Definitions from Black's Law Dictionary: 2nd Edition and Ballentine's Law Dictionary as are available for each term in each dictionary.
  • Ballentine's Law Dictionary

    Dominion; control; ownership.

  • Black's Law Dictionary: 2nd Edition

    In the civil and old English law. Ownership; property in the largest sense, Including both the right of property and the right of possession or use. The mere right of property, as distinguished from the possession or usufruct. Dig. 41, 2, 17, 1; Calvin. The right which a lord had in the fee of his tenant. In this sense the word is very clearly distinguished by Bracton from dominicum. The estate of a feoffee to uses. "The feoffees to use shall have the dominium, and the cestui que use the disposition." Latch. 137 Sovereignty or dominion. Dominium maria, the sovereignty of the sea.
    —Dominium directnm. In the civil law. Strict ownership; that which was founded on strict law, as distinguished from equity. In later law. Property without use; the right of a landlord. Tayl. Civil Law, 478. In feudal law. Right or proper ownership; the right of a superior or lord, as distinguished from that of his vassal or tenant. The title or property which the sovereign in England is considered as possessing in all the lands of the kingdom, they being holden either immediately or mediately of him as lord paramount.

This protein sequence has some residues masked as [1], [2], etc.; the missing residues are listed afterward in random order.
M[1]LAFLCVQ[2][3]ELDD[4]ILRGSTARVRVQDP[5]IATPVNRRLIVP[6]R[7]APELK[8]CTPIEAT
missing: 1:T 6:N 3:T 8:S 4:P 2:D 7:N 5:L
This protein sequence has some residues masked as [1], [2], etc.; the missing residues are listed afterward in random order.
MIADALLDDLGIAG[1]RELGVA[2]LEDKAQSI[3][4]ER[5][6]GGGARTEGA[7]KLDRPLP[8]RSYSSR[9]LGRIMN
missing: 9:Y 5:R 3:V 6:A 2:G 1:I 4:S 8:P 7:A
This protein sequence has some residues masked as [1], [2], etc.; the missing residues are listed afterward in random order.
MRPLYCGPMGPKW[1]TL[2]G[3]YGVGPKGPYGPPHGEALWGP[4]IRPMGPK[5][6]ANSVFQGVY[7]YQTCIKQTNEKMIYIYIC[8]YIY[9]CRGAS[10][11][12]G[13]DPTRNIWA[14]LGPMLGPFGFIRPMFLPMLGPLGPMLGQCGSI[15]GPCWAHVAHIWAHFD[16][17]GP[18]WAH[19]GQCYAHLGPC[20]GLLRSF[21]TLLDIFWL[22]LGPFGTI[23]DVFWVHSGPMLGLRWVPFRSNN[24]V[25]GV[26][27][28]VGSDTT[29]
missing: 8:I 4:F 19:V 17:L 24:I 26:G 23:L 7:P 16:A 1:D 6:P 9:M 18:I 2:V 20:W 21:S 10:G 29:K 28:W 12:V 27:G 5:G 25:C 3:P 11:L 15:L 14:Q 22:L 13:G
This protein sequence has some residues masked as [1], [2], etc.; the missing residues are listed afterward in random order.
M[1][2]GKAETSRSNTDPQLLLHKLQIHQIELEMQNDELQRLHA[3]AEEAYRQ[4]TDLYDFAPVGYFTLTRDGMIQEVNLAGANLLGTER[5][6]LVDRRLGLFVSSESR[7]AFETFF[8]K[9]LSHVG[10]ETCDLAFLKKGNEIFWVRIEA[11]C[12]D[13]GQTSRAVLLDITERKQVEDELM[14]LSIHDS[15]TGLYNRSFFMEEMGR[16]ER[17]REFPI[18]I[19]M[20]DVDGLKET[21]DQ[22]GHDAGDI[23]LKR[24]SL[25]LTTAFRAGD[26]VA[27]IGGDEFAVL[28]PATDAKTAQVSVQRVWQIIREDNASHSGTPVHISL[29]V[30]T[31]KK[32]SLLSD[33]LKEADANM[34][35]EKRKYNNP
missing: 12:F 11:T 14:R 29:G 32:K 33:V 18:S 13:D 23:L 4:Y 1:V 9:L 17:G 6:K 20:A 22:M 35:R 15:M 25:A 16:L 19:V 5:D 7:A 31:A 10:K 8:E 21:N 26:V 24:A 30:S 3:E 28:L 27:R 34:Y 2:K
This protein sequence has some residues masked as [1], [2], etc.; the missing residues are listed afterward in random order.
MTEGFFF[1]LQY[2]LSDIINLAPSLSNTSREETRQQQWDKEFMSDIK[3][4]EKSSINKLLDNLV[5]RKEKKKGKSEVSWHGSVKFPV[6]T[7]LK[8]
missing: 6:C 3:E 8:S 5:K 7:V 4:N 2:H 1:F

—Dominium directnm et ntile. The complete and absolute dominion in property; the union of the title and the exclusive use. Fairfax v. Hunter, 7 Orandi, 603, 3 L. Ed. 453.
    —Dominium eminens. Eminent 4omnin.
    —Dominium plenum. Full ownership; the union of the dominium directum with the dominium utile. T&yL Civil Law, 478.
    —Dominium utile. In the civil law. Equitable or prætorian ownership; that which was founded on, equity. Mackeld. Rom. Law, § 327, note. In later law. Use without property; the right of a tenant. Tayl. Civil Law, 478. In feudal law. Useful or beneficial ownership; the usufruct, or right to the use and profits of the soil, as distinguished from the dominium directum, (q. v ,) or ownership of the soil itself; the right of a vassal or tenant. 2 Bl. Comm. 105.